As an instructor, I have found myself being frustrated that my students don’t take advantage of the resources available to them. At these moments, I remind myself that apathy is probably not the reason, or at least the only reason, most students fail to use resources. We cannot assume that our students know how to find resources, know how to evaluate them, or know how to use them. Even now as a teacher, I am constantly finding that there are resources on things I didn’t even imagine I would need help with. I am struggling to evaluate the usefulness of tools that use a wide variety of technology, and sometimes I can’t figure out how to use tools. Thankfully, I am comfortable asking for help if I need it, but I know that this is not true for my students. They may not feel comfortable asking for help, or they may not even know how to ask for the resources they need. Just because we make a tool or resource available doesn’t mean a student will necessarily use it, but our responsibility as instructors is to create a rich environment for learning, and making online tools and resources available for students is an integral part of creating a rich online learning environment. We could spend an infinite amount of time creating tools for students, but many resources already exist for us to use.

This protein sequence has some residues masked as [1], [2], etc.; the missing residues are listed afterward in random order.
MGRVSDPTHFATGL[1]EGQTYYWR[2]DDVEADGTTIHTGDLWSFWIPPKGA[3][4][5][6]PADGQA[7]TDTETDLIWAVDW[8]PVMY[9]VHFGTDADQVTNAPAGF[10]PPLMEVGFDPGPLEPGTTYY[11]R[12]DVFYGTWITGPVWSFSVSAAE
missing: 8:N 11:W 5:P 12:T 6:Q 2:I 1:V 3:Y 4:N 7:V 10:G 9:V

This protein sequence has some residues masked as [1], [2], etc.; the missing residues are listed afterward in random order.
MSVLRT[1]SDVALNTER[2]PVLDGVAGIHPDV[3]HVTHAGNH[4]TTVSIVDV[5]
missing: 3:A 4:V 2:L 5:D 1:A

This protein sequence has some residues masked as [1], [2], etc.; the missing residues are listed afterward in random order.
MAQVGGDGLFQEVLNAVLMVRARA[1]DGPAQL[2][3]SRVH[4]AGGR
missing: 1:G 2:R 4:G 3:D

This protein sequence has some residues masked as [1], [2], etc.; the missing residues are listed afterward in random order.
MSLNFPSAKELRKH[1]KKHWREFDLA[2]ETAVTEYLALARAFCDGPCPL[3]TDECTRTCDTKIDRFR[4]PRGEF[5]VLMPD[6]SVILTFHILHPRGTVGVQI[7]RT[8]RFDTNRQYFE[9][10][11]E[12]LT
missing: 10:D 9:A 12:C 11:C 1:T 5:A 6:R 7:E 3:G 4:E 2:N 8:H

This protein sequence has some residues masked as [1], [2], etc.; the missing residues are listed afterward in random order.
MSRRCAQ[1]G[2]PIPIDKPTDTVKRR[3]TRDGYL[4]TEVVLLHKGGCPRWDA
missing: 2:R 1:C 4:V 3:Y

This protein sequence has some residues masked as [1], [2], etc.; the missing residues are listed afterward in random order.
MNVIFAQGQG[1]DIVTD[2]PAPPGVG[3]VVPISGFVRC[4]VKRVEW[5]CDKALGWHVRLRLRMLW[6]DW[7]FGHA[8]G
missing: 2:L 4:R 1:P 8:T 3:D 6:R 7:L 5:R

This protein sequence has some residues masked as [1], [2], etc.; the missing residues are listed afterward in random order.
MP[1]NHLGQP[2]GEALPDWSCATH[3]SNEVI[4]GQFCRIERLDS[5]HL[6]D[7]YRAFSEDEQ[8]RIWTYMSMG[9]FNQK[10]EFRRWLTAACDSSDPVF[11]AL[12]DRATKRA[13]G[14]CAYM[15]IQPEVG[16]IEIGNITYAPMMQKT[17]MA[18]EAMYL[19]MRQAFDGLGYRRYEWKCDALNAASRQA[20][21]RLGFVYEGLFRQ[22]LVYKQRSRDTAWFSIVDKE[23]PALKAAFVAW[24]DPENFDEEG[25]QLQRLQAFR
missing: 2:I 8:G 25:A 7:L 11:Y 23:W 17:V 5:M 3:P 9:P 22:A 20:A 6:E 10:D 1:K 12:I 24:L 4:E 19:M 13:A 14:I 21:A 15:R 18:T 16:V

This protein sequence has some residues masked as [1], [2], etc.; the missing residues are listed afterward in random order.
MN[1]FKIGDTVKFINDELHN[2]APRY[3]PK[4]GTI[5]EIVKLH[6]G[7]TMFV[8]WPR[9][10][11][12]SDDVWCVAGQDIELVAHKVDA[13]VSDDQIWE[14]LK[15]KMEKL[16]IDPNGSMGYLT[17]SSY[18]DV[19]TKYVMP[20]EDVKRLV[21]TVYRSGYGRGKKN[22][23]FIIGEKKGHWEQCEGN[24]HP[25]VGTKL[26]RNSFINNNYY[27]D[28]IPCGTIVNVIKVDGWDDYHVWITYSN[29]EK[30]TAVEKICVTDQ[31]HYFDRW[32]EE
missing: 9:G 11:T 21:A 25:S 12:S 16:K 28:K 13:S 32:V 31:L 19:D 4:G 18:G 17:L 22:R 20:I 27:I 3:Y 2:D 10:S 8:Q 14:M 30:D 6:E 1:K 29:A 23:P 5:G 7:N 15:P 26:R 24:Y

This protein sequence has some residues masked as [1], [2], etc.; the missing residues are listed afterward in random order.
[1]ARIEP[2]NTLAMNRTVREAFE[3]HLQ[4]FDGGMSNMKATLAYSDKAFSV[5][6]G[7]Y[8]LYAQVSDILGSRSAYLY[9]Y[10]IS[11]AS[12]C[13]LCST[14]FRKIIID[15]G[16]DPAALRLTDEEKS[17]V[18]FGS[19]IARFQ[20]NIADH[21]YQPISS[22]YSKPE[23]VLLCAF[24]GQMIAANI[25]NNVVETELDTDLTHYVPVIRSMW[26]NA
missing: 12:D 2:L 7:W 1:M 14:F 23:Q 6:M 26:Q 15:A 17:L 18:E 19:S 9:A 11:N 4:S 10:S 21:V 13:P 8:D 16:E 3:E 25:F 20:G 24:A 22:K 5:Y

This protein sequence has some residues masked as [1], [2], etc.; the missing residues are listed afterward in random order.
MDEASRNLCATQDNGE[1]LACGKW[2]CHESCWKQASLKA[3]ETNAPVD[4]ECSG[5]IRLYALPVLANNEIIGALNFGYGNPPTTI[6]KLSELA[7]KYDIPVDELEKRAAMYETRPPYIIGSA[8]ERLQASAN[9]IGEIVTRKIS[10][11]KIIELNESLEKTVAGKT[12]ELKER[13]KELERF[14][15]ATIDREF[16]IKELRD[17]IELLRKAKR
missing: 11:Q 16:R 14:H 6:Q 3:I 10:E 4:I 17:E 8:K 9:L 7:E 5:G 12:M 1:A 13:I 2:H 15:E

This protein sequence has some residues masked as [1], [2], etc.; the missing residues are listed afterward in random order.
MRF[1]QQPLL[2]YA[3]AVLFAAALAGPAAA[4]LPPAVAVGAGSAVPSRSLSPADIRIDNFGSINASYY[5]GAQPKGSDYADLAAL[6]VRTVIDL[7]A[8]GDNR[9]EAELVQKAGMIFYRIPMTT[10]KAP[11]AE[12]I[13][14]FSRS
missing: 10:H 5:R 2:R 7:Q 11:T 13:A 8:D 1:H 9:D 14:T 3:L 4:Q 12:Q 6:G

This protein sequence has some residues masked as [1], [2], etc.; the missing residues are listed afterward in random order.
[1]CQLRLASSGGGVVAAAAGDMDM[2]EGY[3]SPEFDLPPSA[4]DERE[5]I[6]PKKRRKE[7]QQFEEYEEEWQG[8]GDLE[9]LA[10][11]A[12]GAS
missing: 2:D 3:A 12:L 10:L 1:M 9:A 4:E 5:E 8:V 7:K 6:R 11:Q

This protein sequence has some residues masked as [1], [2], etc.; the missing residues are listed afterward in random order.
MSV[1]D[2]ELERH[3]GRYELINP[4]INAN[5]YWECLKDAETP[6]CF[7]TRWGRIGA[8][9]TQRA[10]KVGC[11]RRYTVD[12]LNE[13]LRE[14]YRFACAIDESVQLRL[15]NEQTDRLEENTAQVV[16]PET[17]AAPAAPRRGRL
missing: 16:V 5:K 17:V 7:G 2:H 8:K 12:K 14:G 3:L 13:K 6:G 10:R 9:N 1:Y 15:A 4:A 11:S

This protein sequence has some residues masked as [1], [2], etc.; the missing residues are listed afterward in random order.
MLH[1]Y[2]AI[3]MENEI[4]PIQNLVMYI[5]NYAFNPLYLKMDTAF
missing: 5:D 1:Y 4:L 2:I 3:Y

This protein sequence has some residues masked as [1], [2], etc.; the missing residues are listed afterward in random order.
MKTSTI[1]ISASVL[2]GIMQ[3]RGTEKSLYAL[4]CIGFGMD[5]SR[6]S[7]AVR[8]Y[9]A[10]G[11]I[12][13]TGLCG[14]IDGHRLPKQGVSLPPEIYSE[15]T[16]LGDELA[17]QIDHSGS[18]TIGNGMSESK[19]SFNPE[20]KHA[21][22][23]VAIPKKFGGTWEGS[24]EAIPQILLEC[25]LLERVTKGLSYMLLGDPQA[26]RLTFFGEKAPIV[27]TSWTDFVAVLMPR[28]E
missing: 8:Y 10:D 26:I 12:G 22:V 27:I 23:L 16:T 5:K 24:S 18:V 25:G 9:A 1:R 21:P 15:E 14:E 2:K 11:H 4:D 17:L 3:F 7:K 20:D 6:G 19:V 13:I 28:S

Some resources are automatically available in course shells. One such resource is tutoring at CWI. By clicking on the “Tutoring” button, students will be able to access information about the tutoring services available. Right now, most services are offered face to face at all of the three main CWI campuses, but Tutoring Services is working to offer students services online. Currently, students can do writing consultations by email, and soon, Tutoring Services is hoping to offer online math tutoring.
By clicking on the CWI Student Resources button, students are also linked with information on a variety of resources that are available to CWI students. These resources include (1) Information Technology,(2) Tutoring & Study Labs, (3) CWI Library, (4) One-Stop Contacts, (5) ADA Statement, (6) CWI Bookstore, (7) Blackboard User Guide, (8) Emergency Procedures.
It is also a good idea, especially in an online class, add resources from which you believe your students will benefit. In this class, a number of resources were added that might be especially beneficial to you. These resources primarily deal with software you may need to download in order to succeed in this class. These resources are housed under the “CWI Student Resources” button to avoid to encourage students to always go to one place if resources are needed. The resources that come loaded in each course shell were put in their own folder to distinguish them from course specific resources. A list of what resources are in each folder is given to help students to ease navigations.